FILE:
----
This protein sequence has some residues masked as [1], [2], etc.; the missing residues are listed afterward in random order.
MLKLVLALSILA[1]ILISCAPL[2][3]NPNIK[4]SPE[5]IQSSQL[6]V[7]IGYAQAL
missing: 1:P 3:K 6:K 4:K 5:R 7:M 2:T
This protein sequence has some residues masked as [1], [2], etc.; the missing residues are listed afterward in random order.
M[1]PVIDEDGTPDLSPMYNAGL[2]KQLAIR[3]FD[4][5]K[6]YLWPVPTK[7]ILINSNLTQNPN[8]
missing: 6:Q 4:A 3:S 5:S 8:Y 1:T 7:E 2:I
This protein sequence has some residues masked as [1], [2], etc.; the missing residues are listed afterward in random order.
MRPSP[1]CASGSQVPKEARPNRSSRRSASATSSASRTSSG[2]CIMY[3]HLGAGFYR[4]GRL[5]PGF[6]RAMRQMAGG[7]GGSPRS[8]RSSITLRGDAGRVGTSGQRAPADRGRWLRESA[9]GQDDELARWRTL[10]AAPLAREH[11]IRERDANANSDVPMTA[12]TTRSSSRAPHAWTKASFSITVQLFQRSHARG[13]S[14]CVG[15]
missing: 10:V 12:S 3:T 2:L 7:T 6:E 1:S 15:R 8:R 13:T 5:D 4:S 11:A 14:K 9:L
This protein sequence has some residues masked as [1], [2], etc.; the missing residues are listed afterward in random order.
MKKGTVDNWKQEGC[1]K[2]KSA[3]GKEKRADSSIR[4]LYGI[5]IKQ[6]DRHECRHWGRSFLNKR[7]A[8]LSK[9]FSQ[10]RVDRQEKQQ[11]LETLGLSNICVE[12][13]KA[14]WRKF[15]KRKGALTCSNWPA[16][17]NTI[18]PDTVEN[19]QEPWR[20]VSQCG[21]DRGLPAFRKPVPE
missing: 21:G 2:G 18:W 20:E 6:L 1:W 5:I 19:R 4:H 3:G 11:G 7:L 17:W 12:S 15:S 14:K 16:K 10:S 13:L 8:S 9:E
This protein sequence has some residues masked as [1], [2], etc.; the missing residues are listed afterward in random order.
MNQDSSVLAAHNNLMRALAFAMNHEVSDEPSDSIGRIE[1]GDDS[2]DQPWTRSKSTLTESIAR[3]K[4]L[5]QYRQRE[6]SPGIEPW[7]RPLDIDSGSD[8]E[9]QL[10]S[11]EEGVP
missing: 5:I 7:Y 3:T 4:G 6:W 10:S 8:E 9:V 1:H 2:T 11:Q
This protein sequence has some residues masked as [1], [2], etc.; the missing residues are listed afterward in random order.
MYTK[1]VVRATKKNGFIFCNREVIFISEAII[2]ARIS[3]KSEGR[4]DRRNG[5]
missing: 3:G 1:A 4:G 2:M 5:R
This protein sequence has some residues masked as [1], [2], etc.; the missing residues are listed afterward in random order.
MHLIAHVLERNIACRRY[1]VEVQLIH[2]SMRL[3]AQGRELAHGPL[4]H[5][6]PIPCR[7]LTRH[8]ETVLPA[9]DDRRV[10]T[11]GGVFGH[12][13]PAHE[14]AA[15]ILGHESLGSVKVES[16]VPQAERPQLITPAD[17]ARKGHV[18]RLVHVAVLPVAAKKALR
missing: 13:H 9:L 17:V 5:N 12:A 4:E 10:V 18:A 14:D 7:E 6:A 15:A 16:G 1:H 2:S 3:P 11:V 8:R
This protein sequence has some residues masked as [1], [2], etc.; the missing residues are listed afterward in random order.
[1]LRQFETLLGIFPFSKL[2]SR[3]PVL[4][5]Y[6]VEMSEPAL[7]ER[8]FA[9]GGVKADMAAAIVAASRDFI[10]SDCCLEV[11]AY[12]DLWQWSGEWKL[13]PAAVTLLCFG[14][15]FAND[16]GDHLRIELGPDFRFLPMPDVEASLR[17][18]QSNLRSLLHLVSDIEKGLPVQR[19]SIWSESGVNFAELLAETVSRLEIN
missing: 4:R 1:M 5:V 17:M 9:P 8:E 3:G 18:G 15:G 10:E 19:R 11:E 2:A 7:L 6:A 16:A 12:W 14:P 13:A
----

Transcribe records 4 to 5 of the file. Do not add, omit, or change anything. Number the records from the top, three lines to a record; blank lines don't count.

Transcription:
This protein sequence has some residues masked as [1], [2], etc.; the missing residues are listed afterward in random order.
MKKGTVDNWKQEGC[1]K[2]KSA[3]GKEKRADSSIR[4]LYGI[5]IKQ[6]DRHECRHWGRSFLNKR[7]A[8]LSK[9]FSQ[10]RVDRQEKQQ[11]LETLGLSNICVE[12][13]KA[14]WRKF[15]KRKGALTCSNWPA[16][17]NTI[18]PDTVEN[19]QEPWR[20]VSQCG[21]DRGLPAFRKPVPE
missing: 21:G 2:G 18:W 20:E 6:L 1:W 5:I 19:R 4:H 3:G 11:G 7:L 17:W 12:S 15:S 14:K 16:K 10:S 13:L 8:S 9:E
This protein sequence has some residues masked as [1], [2], etc.; the missing residues are listed afterward in random order.
MNQDSSVLAAHNNLMRALAFAMNHEVSDEPSDSIGRIE[1]GDDS[2]DQPWTRSKSTLTESIAR[3]K[4]L[5]QYRQRE[6]SPGIEPW[7]RPLDIDSGSD[8]E[9]QL[10]S[11]EEGVP
missing: 5:I 7:Y 3:T 4:G 6:W 10:S 8:E 9:V 1:H 2:T 11:Q